Top 5 best cities to visit in Malaysia


 

Malaysia lies at the very end of Southeast Asia and is composed of two non-contiguous regions: Peninsular Malaysia or West Malaysia; the British colonial stronghold that’s now buzzing with electric Kuala Lumpur and multicultural UNESCO towns in Penang and Malay Peninsula or East Malaysia; Island of Borneo where orangutans swing in the 130-million-year old jungle, ancient volcanic domes loom overhead, beaches full of turtles, and rustic fishing towns spill into the South China Sea.

The crowning jewel of the country is its diverse culture and traditions that are a result of the amalgam of multitudes of Asian ethnicities who have settled in the country. Malaysia has a lot to offer from its beautiful coral reefs to its excellent infrastructure that makes getting around easy here are the top 5 destinations when visiting Malaysia.

1. Kuala Lumpur

Petronas Towers, Kuala Lumpur – Wikipedia

A multicultural metropolis filled with culinary exploits from frying Chinese chow mien, sizzling Portuguese fish barbecues to Indian curry kitchens. Have fun in the energy throbbing entertainment region of Bukit Bintang, shop in the many markets and spicy hawker bazaars down Petaling Street, explore the mysterious 400-million-year-old Batu caves and admire the famous two great spires of Petronas Towers in the city center.

Officially known as the Federal Territory of Kuala Lumpur abbreviated as KL is the national capital of Malaysia. Kuala Lumpur means “muddy confluence” in Malay as the city is located at the confluence of the Klang River and the Gombak River. It is prone to flood during heavy rains. The biggest city in Malaysia dates back to 1857. The city was founded out of necessity by Chinese tin miners as a mining town.

2. Malacca

Strait of Malacca – Flickr

Dubbed “The Historic State” Malacca radiates with history and culture hence its slogan, “Visiting Malacca Means Visiting Malaysia”. The city is full of maritime museums, that were built to preserve the many historic places and buildings, that assist in unraveling the regions and country’s past. There are also night markets along Jonker Walk in Chinatown and Puteri Beach in Tanjung Kling. Malacca has been listed as a UNESCO World Heritage Site since 7th July 2008.

Located in the southern region of Malay Peninsula, next to the Strait of Malacca. Originally the city was a fishing village of the Orang Laut people. Iskandar Shah founded the city around 1403 as it was a good port that was accessible in all seasons.15th-century Malacca Sultanate is widely considered to be the ‘Golden Age’ for Malay culture. The city faced colonial rule by the Portuguese, the Dutch, and then the British and this is well illustrated on its architecture, traditions and customs.

3. Penang

Pinang Trees, Penang – Flickr

Penang is located in the northwest coast of Peninsular Malaysia by the Malacca Straits. It consists of two part: Penang Island, where the capital city, George Town, is located, and Seberang Perai on the Malay Peninsula. Connecting the two is Malaysia’s two longest road bridges, the Penang Bridge and the Sultan Abdul Halim Muadzam Shah Bridge. The big island was named after the pinang tree, looks like a palm tree. Around the 1970s Penang’s economy was directed towards hi-tech manufacturing as a result today it is commonly referred to as the Silicon Valley of the East.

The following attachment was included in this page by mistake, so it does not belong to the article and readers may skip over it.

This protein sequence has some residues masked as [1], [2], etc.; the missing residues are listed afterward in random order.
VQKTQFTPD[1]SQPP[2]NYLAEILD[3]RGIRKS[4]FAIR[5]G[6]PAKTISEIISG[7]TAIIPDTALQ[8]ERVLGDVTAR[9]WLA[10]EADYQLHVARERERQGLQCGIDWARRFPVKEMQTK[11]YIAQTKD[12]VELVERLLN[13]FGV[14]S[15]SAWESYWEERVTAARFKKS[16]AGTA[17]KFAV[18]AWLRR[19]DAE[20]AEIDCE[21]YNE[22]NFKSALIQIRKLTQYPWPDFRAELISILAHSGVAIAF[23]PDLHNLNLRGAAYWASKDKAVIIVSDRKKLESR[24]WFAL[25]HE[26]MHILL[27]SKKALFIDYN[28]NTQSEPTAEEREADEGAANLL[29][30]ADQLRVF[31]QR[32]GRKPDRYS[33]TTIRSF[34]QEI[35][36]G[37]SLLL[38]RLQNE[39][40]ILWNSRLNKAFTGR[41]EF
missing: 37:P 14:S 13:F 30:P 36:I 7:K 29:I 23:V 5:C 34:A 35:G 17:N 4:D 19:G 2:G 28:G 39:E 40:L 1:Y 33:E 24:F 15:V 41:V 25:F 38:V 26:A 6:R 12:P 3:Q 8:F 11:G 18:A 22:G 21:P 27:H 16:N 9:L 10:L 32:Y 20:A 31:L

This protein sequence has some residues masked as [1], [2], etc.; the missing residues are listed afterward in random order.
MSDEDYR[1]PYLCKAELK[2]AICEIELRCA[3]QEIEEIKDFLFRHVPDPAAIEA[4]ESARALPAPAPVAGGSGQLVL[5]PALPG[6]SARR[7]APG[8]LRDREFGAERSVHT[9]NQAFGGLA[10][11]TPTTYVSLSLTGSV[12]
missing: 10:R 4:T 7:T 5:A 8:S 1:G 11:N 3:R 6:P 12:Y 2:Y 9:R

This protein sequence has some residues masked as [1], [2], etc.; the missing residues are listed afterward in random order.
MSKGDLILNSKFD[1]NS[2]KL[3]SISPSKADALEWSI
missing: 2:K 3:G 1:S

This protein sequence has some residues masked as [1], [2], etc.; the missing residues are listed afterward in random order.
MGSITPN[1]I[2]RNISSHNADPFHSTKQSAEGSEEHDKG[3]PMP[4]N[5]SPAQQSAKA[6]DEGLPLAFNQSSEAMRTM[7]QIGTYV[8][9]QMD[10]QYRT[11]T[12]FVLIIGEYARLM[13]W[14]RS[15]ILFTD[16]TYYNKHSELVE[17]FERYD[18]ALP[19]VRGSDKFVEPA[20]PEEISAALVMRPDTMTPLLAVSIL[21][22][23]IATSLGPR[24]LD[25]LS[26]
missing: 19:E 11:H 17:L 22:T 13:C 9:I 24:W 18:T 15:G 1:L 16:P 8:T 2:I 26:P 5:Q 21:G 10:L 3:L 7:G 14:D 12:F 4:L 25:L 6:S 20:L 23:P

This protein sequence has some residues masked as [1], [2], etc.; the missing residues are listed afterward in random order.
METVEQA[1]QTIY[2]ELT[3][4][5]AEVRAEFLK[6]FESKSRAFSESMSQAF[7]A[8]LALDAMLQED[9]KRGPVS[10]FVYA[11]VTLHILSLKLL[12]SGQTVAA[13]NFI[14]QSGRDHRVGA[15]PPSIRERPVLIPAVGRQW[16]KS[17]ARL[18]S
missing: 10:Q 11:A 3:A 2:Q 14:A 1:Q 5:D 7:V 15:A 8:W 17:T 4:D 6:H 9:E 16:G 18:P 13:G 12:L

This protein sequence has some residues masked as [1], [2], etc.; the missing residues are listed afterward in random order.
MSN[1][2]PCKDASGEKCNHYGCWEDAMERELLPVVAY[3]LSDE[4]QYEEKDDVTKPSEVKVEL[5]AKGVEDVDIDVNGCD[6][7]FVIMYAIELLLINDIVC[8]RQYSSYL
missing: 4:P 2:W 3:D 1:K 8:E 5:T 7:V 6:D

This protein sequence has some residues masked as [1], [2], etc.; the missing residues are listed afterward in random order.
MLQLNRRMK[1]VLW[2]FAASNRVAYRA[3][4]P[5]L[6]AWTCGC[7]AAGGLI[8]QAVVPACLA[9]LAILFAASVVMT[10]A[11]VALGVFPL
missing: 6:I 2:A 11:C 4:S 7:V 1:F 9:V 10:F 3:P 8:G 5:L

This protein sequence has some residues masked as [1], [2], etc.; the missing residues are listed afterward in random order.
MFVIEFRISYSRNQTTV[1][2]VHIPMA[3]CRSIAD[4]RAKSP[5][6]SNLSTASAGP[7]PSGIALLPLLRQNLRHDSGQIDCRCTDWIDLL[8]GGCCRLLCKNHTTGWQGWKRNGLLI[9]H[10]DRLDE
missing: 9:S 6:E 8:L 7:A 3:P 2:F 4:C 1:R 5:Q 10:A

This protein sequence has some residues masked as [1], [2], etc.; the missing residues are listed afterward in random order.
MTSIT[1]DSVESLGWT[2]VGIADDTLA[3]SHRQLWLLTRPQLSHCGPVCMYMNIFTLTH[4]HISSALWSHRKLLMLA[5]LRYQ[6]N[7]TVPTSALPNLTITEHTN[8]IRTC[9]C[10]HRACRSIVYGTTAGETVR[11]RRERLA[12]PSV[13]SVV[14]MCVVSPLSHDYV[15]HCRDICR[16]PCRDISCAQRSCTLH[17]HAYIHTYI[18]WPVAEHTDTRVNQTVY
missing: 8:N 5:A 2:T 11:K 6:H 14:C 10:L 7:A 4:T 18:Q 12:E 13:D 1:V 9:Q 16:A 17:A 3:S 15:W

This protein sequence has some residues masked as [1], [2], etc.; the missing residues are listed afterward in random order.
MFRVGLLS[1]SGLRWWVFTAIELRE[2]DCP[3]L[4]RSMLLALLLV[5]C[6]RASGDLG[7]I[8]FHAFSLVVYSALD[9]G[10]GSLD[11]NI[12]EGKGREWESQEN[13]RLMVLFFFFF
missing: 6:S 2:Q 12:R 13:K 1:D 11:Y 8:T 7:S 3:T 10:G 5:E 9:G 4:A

George Town is an open museum with a wide selection of British buildings, churches and Fort Cornwallis. Stroll along the streets where numerous artists have left their marks in form of murals, partake in sampling the diverse street food comprising local Malay, Chinese and Indian eateries and sunbath at the sea front. Now you can understand why Georgetown was made a UNESCO World Heritage Site.

4. The Perhentian Islands, Terengganu

Perhentian Islands – Wikipedia

The small archipelago called the Perhentians is home to the most beautiful palm-fringed white coral sand beaches stretching around sparsely populated areas with turquoise crystal clear shallow water lapping against the shore. The calm Blue sea is great for scuba diving, snorkeling, banana boat riding, fishing of cuttlefish and parrotfish, and canoeing. There are dense jungles where you can explore the regions tropical flora and untamed rare fauna.

Perhentians islands are located in the South China Sea off the coast of Terengganu. The name Perhentian means “Stopping point” in Malay referring to the islands’ traditional role as a waypoint for trades between Bangkok and Malaysia. The two main islands are Perhentian Besar and Perhentian Kecil. The smaller uninhabited islands in the archipelago are Susu Dara, Serengeh, Tokong, Burung and Rawa islands.

5. Danum Valley, Sabah

Sunrise in Danum Valley – Wikipedia

Get a chance to see nature at its finest in this non-human settlement jungle located deep inside the 130 million-year-old lowland dipterocarp forest. It is the only place where mysterious spectacled flowerpecker has been recorded, rare Bornean pygmy elephant have been seen, at least 61 species of land snails have been recorded and many more animal species unique to the region. The forest is predominated by the greatest diversity of dipterocarpus tree species. In 2019 the world’s tallest tropical tree was discovered in the valley.

Danum Valley is a 438 km2 conservation area meaning there is no human settlement, hunting, logging or any other form of destructive human interference. The valley is bowl-shaped with a maximum land height of 1093 m. It was established in 1980 and is managed by Yayasan Sabah for conservation, research, education, and habitat restoration training purposes.